Urasawa did a great job making the characters three-dimensional and real. These characters weren't good or bad, or cookie-cutter images of other characters. They were each their own person and brought something unique to the story. They made us reflect, they made us cry, and they made us feel. Every episode brings something new and enthralling. The characters are carefully developed along the way-heroes, villains, and everyone in between. There are a lot of different types of villains in Monster (with the big bad boss being Johan Liebert), which is a big part of what makes this series so great. There's not just one bad guy and a bunch of lackeys, but multiple villains of all calibers, with various levels of evil versus humanity, none of which are the same. Even Johan's followers have their own individuality as villains. Each one brings something different to the table, and we tend to hate each of these villains (or love to hate them) for different reasons.
First and foremost, there's Johan. If you like incredibly eerie, disturbing villains-the calm and collected ones that are secretly serial killers-you've come to the right place. Johan's the main antagonist of this story and Dr. Tenma's worst nightmare come to life. He constantly taunts the doctor and murders anyone in his way-sometimes for no reason at all other than he simply can. As the show progresses, secrets are revealed and more tragedies occur. We realize just how bad Johan really is and how much he seems to hustle as a villain (seriously, where does he find the time)? He is easily one of the creepiest villains in all of anime. Everything he does is meticulous, and he can't interact with anyone without ruining their lives or convincing them they're useless and unworthy of love, or even life itself. He's calculated, intelligent, and has no remorse; he knows exactly what he wants to do and will accomplish it at all costs. He isn't predictable either, which gives the story all the twists and turns it needs to be made even more interesting. While Johan is the calm, creepy evil mastermind, there are others walking adjacent paths, such as the recurring villain Roberto. This man is so easy to hate, which makes him a good villain in its own way. In contrast to Johan's insidiousness, Roberto's more of a brute force/macho man villain that you know can beat the life out of you without breaking a sweat. While Johan uses mind games to win his wars, Roberto uses his inhuman strength and size to barrel through obstacles and demolish his enemies.
39;re all human and that there are blurred lines between good and evil.
He's seditious and lacks no remorse for his actions, much like Johan. However, he still bows down to Johan and does what he's ordered to. He also thinks of his own self-indulging antics as well, as seen through his multiple affairs and his toying with people. Part of what makes Johan more evil than Roberto is that Johan seems detached from being human altogether and doesn't care about following anyone's plans or desires other than his own. There are many other villains in this series with their own twists on evil as well. Some prove to be more human than what first appears, making their stories even more interesting. This series shows us we're all human and that there are blurred lines between good and evil. We are then begged to ask the question, "can truly evil people become good in the end?" Questions like these are threaded into the entire show and addressed in ways that make us stop and think. Where there are mighty villains, there are mightier heroes. No one can watch Monster and not root for Dr.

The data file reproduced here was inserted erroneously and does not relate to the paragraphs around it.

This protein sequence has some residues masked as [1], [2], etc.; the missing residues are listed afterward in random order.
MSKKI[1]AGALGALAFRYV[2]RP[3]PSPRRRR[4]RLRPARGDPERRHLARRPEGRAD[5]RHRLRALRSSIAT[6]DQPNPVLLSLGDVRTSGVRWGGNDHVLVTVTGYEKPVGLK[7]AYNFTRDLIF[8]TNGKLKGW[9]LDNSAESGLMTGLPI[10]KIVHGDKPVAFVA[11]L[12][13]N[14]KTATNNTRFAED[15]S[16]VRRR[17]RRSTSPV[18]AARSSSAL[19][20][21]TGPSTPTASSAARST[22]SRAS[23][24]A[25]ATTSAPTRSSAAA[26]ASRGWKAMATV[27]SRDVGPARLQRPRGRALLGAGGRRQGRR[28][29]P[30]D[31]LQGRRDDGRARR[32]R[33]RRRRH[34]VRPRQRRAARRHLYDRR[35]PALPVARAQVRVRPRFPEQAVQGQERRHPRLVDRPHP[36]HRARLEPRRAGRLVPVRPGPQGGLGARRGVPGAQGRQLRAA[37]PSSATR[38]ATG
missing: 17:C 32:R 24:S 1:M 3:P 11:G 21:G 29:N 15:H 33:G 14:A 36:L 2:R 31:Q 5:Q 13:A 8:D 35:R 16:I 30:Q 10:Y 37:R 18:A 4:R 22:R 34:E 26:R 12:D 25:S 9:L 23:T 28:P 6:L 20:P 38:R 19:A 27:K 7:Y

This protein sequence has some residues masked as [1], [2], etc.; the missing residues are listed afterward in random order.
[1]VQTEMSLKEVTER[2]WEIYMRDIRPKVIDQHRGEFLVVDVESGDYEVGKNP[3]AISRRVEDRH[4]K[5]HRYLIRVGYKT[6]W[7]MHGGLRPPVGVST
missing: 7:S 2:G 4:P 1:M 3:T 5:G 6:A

Tenma. He's the true MVP of the show. He starts out as an up-and-coming doctor paving his way into a bright future and then quickly ends up as an outlaw pursuing a phantom-type serial killer who some people, including Dr. Lunge at the BKA, refuse to believe is a real person. We find ourselves shouting "JOHAN IS NOT IN TENMA'S HEAD!" and rooting breathlessly for the doctor as he runs from the law and those wishing to cause him harm or kill him altogether. It's hard to not be on edge as the doctor pursues Johan and debates whether or not he should take away the life he gave to Liebert a decade prior. Something ending about Dr. Tenma is that no matter how much trouble he's in, he always stops to help someone in need, even if it's someone who actively fights against him. This is one of the ways he shows that he truly does believe all lives are equal. He doesn't pick and choose who he will save or give any type of medical attention to. He gives it to anyone who needs it, even if it gets him in trouble. Parallel to Dr. Tenma on the quest to take down Johan is Johan's twin sister, Nina Fortner (aka She and Johan grew up together until shortly after they were sent to the hospital the night Dr. Tenma treated Johan for his gunshot wound. After that, Anna became Nina and grew up in a nice home with adoptive parents who loved her, along with a memory problem blocking out any recollection of her childhood.